Moving on to something a bit lighter now with Richard Ayoade’s latest factual entertainment vehicle Travel Man. After exhausting every new-fangled device in Gadget Man, Ayoade is now jetting off to foreign climes with a different guest traveller every week. In this week’s opening episode, Ayoade set course to Barcelona alongside the brilliant Kathy Burke as the pair experienced 48 hours in one of Spain’s most famous towns. Although Travel Man gives you an idea of the price it would to take to journey to and stay in Barcelona, Ayoade’s presenting style means this holiday show is a thousand miles away from Wish You Were Here. At times Ayoade’s dead-pan delivery can be a tad grating and therefore I feel the idea to pair him with various guests was an ingenious one. Ayoade and Burke make for a fine double act as her down-to-earth manner is the perfect antidote to his droll delivery.Travel Man’s highlights included Burke seeming a little hesitant to share a room with Ayoade as well as her dreadful experiences of trying some extremely experimental food. However, the moment of the show for me was Ayoade’s entire tour of Barcelona’s football museum with his contempt for the place being evident from the outset. The stand out part of this tour came when Ayoade took a rather memorable shot against a green screen next to legendary striker Messi. Although Travel Man is one of those programmes that will vary in quality depending on Ayoade’s guest, I personally really enjoyed this first episode. I’ve always been a fan of both Ayoade and Burke and the pairing of the two was pure genius primarily as it elicited a few memorable one-liners. Ayoade’s Brit abroad stick is far superior to Karl Pilkington’s grumblings in An Idiot Abroad and I think I laughed more during Travel Man’s first episode than I have done during a lot of recent sitcoms.
Finally, after a patchy debut last week, Inside No. 9 finally came into its own with its second episode entitled The 12 Days of Christine. The Christine of the title is a shoe shop employee played by Sheridan Smith whose life story is told during the episode. Although each of the twelve days occurs chronologically, each scene represents a different year as Christine grows older as the piece goes on. During the episode we see her meet and marry the man of her dreams (Tom Riley), give birth, get divorced and turn thirty. However Reese Shearsmith and Steve Pemberton litter this seemingly mundane tale with their trademark macabre flair. During the episode Christine experiences several surreal moments and occasionally sees a man dressed in white (Shearsmith) breaking eggs around her home. There are several other odd moments including the fact that her dementia-suffering father often pops up seeming incredibly lucid. The final scene reveals exactly why the events of the episode are slightly skewed and the importance of the music played throughout. I’m not sure why both series of Inside No. 9 have had a brilliant second episode but The 12 Days of Christine is definitely up there with A Quiet Night In. The fantastic Sheridan Smith steps out of her comfort zone to play a rapidly ageing character who never seems to quite know what’s going on. I feel this thirty minute episode showcased Smith’s range more than last year’s three part series of Cilla. Meanwhile Pemberton and Shearsmith took secondary roles here, with the former playing Christine’s gay best friend Bobby. I was completely entranced by both Smith’s turn and Shearsmith and Pemberton’s writing which offered up a number of twists and turns before the shocking final reveal. If you are yet to see an episode of Inside No. 9 I would heartily recommend The 12 Days of Christine as it’s an easy watch with a fantastic if tragic conclusion.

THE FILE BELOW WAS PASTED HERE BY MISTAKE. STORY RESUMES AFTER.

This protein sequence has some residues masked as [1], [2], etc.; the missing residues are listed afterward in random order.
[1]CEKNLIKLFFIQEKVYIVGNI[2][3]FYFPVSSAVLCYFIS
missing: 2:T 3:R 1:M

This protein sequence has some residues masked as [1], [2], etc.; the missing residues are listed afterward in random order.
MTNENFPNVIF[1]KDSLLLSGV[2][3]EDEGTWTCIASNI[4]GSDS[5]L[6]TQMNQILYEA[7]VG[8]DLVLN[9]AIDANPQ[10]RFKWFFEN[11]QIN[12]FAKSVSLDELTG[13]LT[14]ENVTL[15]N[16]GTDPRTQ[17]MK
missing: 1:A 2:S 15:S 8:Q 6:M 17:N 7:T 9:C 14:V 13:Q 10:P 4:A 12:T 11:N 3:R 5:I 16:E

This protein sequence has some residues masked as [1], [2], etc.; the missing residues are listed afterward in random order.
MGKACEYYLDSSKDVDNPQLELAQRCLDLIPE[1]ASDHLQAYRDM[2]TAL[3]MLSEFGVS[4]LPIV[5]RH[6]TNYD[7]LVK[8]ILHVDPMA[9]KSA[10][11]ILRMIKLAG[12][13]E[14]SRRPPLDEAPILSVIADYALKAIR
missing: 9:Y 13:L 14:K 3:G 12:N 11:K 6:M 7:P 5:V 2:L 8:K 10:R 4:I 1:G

That’s your lot for now, remember to follow me on twitter @mattstvbites for more of my views on the week’s TV.